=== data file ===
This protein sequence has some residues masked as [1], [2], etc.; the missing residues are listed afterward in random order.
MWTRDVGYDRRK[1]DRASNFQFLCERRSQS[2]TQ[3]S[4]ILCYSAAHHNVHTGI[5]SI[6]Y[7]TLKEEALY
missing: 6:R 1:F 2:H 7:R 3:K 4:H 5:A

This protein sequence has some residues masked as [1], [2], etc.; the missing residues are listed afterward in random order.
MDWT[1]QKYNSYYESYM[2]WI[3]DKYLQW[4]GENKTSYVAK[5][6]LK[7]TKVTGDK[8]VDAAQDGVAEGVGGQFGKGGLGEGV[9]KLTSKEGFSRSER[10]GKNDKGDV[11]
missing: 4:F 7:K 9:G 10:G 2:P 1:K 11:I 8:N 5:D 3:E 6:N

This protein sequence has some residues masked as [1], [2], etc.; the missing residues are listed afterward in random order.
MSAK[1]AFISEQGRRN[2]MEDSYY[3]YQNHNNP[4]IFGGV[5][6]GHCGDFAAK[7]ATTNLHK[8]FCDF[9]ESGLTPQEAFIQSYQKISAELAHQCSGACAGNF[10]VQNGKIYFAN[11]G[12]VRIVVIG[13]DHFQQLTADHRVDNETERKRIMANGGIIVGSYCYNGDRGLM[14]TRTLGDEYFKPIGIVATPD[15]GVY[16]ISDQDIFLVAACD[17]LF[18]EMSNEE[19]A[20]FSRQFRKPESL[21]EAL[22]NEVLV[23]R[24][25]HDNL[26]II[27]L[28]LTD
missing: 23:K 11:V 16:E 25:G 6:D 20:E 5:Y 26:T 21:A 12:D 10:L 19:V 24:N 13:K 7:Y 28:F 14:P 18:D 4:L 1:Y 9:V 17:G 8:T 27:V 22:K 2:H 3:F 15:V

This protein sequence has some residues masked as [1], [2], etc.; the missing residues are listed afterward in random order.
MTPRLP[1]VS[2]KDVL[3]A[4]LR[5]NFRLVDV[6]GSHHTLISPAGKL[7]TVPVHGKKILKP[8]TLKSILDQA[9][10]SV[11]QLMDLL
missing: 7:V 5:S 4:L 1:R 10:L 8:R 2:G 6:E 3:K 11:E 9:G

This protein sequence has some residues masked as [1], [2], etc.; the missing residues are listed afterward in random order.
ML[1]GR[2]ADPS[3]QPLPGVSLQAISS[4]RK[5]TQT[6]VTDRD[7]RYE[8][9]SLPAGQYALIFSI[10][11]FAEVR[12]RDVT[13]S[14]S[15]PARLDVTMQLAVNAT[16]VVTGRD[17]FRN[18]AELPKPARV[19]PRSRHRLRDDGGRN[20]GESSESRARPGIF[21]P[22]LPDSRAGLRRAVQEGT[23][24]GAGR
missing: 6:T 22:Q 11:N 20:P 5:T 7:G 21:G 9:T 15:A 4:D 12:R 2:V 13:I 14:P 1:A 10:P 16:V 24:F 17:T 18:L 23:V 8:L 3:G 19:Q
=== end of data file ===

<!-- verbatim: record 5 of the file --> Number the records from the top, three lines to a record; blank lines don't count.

This protein sequence has some residues masked as [1], [2], etc.; the missing residues are listed afterward in random order.
ML[1]GR[2]ADPS[3]QPLPGVSLQAISS[4]RK[5]TQT[6]VTDRD[7]RYE[8][9]SLPAGQYALIFSI[10][11]FAEVR[12]RDVT[13]S[14]S[15]PARLDVTMQLAVNAT[16]VVTGRD[17]FRN[18]AELPKPARV[19]PRSRHRLRDDGGRN[20]GESSESRARPGIF[21]P[22]LPDSRAGLRRAVQEGT[23][24]GAGR
missing: 6:T 22:Q 11:N 20:P 5:T 7:G 21:G 9:T 15:A 4:D 12:R 2:V 13:I 14:P 1:A 10:P 16:V 24:F 17:T 18:L 23:V 8:L 3:G 19:Q